Research Supports Benefits of Psychedelic Substances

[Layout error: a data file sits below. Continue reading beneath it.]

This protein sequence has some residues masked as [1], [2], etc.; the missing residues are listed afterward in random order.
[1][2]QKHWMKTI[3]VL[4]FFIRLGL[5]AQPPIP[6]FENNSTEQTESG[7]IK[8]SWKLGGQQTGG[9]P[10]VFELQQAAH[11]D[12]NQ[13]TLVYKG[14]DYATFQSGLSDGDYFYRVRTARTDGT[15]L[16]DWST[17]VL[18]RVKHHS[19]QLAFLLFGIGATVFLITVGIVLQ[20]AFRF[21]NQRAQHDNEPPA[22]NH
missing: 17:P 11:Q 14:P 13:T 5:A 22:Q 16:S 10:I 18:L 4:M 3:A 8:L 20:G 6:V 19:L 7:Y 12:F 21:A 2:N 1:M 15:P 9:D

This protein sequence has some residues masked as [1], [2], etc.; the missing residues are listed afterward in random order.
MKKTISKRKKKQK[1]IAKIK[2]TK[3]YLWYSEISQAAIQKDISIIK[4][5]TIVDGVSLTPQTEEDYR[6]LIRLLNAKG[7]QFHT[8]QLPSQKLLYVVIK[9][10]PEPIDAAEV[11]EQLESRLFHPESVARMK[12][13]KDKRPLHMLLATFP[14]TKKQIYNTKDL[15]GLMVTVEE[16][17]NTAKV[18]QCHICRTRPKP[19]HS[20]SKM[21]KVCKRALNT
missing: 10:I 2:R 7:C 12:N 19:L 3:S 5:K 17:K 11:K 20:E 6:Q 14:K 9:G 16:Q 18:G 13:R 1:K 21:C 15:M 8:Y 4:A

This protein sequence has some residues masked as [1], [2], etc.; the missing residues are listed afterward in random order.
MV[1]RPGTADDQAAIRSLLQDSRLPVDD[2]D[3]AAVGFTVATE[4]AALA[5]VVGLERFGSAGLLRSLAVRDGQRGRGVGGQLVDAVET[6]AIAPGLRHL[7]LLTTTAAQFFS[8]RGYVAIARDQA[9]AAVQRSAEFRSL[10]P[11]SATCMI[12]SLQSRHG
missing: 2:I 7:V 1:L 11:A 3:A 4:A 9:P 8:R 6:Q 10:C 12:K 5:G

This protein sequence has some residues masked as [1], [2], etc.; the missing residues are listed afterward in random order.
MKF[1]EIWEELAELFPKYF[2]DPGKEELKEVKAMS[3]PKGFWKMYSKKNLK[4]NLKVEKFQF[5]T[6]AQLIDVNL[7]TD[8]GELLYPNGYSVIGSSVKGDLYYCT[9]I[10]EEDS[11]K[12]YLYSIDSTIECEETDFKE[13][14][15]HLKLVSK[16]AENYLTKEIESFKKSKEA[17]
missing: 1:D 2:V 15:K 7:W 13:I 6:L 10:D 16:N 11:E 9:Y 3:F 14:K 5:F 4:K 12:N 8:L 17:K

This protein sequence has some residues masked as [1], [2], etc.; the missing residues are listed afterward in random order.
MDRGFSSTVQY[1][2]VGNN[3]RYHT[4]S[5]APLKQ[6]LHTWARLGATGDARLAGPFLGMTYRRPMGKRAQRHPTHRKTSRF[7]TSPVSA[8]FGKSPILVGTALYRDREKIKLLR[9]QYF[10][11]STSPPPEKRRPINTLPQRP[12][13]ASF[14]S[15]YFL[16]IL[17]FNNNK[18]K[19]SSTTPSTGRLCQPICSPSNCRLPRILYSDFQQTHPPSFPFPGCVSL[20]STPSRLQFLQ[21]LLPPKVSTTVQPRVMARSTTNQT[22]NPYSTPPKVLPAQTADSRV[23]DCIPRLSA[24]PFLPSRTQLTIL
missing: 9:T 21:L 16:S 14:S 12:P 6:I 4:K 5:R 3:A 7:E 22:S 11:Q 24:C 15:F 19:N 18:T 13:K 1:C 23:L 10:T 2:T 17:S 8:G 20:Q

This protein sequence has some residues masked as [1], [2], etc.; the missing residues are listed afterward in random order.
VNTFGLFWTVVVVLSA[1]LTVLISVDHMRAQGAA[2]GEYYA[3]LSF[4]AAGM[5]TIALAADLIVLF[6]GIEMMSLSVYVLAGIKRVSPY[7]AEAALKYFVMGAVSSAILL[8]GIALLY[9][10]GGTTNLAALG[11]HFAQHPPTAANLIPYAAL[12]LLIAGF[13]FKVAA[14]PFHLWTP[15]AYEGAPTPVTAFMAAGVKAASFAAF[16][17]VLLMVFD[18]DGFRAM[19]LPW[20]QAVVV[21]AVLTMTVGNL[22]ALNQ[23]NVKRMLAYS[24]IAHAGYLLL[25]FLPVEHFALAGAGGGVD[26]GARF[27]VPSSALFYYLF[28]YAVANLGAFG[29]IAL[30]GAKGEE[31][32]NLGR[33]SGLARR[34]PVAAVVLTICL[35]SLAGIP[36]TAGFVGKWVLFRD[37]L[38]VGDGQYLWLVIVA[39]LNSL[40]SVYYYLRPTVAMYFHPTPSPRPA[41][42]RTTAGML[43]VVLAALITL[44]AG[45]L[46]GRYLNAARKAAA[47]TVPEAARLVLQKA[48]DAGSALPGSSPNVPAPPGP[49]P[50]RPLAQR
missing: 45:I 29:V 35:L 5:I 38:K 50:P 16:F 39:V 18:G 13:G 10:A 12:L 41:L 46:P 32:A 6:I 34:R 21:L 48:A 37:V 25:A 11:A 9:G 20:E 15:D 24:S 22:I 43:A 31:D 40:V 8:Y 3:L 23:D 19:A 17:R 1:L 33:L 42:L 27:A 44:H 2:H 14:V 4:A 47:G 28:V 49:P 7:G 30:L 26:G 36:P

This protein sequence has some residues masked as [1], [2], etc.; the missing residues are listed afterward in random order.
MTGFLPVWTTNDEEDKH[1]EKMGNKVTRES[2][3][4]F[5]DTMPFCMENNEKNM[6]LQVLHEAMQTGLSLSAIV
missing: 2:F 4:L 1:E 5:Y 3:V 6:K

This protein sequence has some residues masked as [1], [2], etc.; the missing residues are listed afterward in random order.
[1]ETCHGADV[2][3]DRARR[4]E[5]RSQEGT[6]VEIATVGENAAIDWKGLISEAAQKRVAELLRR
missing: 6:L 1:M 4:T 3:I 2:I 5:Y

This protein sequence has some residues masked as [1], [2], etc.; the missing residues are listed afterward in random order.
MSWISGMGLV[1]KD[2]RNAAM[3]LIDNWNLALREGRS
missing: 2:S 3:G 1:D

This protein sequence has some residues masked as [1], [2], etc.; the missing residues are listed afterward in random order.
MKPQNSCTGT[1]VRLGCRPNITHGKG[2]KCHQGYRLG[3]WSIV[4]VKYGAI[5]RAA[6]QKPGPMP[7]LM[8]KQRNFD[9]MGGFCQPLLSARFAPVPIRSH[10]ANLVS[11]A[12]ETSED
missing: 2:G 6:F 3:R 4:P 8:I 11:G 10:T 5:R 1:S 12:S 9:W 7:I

Originally appearing here. On Feb. 24, representatives from the Multidisciplinary Association for Psychedelic Studies presented their organization’s mission and research to a full house in the Warch Campus Center Cinema. The speakers discussed the application of psychedelic substances for addictions and illnesses and focused on their advances in MDMA-assisted psychotherapy for PTSD. In the presentation, Executive and Clinical Research Assistant Linnae Ponté and Clinical Intern Josef Kay ’12 discussed MAPS’ goal to make psychedelic substances available through prescription administration at clinics around the country. MAPS is currently working on their vision to make MDMA legal for clinical use in 10 to 15 years. Ponté defined a psychedelic substance as being “mind-manifesting” and shared a quote from Humphrey Osmond (who coined the term “psychedelic”) “To fall in hell, or soar angelic, you need a pinch of psychedelic”. The speakers categorized MDMA as a psychedelic and emphasized the difference between MDMA and the street pill ecstasy, which often contains MDMA with other adulterants. Ponté and Kay presented various studies initiated by MAPS that support the use of psychedelics as medication. They illustrated that ibogaine can help treat nicotine and opiate addictions; that ayahuasca can treat for alcohol and opiate withdraw; and that LSD and psilocybin can treat end-of-life anxiety. They also compared the symptoms of LSD with the subjective effects of MDMA. “The effects of MDMA kind of work directly on the symptoms of PTSD—symptoms such as hyper-vigilance, when you’re hyper-aware of what’s going on in your environment. MDMA decreases defensiveness so it works directly on that symptom,” said Kay. The therapy that MAPS uses for MDMA is a non-directive approach that is meant to support the patient’s emerging experience. In a follow-up study of the therapy that the speakers presented, 58 percent of all patients reported large benefits with none reporting any harm. “One of the worries is that ‘if you give people drugs, are they going to turn into drug addicts?’ Well, only one person did ecstasy since the study, and they said they wouldn’t try it again. None of the subjects developed drug dependency after the study,” said Kay. The speakers also discussed the uses of psychedelics for creativity and problem solving. They gave examples of renowned individuals that have reported LSD being influential to their success, such as Steve Jobs, Francis Crick and Aldous Huxley. After the presentation ended at 10:00 p.m., students were invited to stay in the Cinema for a Skype session with Founder and Executive Director of MAPS, Rick Doblin, Ph.D., to discuss the policy side of the research. Students appeared to be very engaged by the presentation and a substantial number stayed until the end of the Skype session at 11:00 p.m. According to junior Julia Kaczmarek, the presentation showed “that psychedelic drugs have lots of clinical potential and that criminalizing them is just a needless process and seems to be harming more people than its helping.” Sophmore Samhita Nagaraj said, “This is definitely one of the most influential things that has happened in the last decade or so, and it is very important that studies are actually done about psychedelics.” Kay began his internship at MAPS after graduating from Lawrence last year. A relationship with a sufferer of Post Traumatic Stress Disorder influenced his motivation to work for research for medicating the disorder. “For me, personally, I am interested in the psychological treatment aspect of the cause. I personally have someone close to me with PTSD and am interested in helping that person, in addition to the population that also suffers,” said Kay. He also added “I think that a lot of stereotypes about MAPS is that we are just interested in making drugs legal just so we can have mystical experiences, and I do want to rid that stereotype.” The President of Students for Sensible Drug Policy at Lawrence, senior Evan Johnson, was thrilled to bring MAPS to campus. “I figured that if we could bring them in we could enlighten the campus, not only of the uses of these chemicals but how science can trump policy, especially if it’s fear-motivated policy,” said Johnson. MAPS is a non-profit research and educational organization founded in 1986, based in Santa Cruz, California. Studies conducted by MAPS can be found on their website The Lawrentian reports on how a discussion about the benefits of treating PTSD with MDMA-assisted psychotherapy was hosted at Lawrence University. The conversation also touched upon the use of psychedelics for creativity and problem solving, and was led by MAPS Executive and Clinical Research Assistant Linnae Ponté, featuring an appearance from MAPS Founder Rick Doblin via video teleconference.